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Survival Shemagh

shemagh

The shemagh (pronounced: she-mog) is a piece of cloth often used as a scarf or a head wrap in Middle Eastern countries. While shemaghs have recently become more popular in the US as a fashion fad, it is often overlooked that the wrap has been issued to various military units around the world, such as the British in WW2, or the Australians during the Vietnam War. Shemaghs are also currently used by US Special Forces in Iraq, and Afghanistan. Why? Because the shemagh is an excellent multi-purpose survival tool.

Similar to a bandanna, the value of the shemagh as a survival tool is due largely in part to its ability to be manipulated into different physical forms. Lightweight, durable and easily stored, the shemagh can be used for any number of things, and in many different survival scenarios.

Improvised Backpack: Rolled and tied properly, in numerous variations, the shemagh is capable of creating a small bug-out pack. The pack can be slug over the shoulder, or tied around the waist.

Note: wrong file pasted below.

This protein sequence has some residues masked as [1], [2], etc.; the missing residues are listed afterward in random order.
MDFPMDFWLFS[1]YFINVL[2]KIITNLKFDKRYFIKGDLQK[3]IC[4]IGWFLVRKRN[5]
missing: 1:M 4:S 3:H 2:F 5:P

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First Aid Sling: A broken limb is no small matter if you are far from medical facilities. A shemagh can be tied at both ends, behind the neck or over the shoulder, to rest a broken arm.

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Sun shade: There’s a reason that the shemagh has been issued to servicemen deployed in desert environments. It functions as a solid, lightweight protective barrier to block out sunlight.

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 Shooting rest: shooting a rifle in the prone position is the best way to assure precise long-range shots downrange. A shemagh is an effective rifle rest, easily transportable and incredibly malleable.

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Signal flag: Attached to a long stick or simply waved in hand from a high-elevation point, the shemagh is large enough to attract attention and efficiently signal passing air or watercraft from significant distance.

Honorable Mention:

Water filter: A shemagh isn’t going to purify a water source, but it can act as a filter to keep out debris, mud, and grit if need be.

Fire Tinder: No one wants to think about burning a valuable resource, but if you really needed to start a fire, a shemagh is effective tinder.

Pot holder: camping pots (if you are thoughtful enough to have packed one) are excellent tools to have in a survival situation. But cooking over open fires can be tricky. A shemagh can be a great asset in such situations.

 

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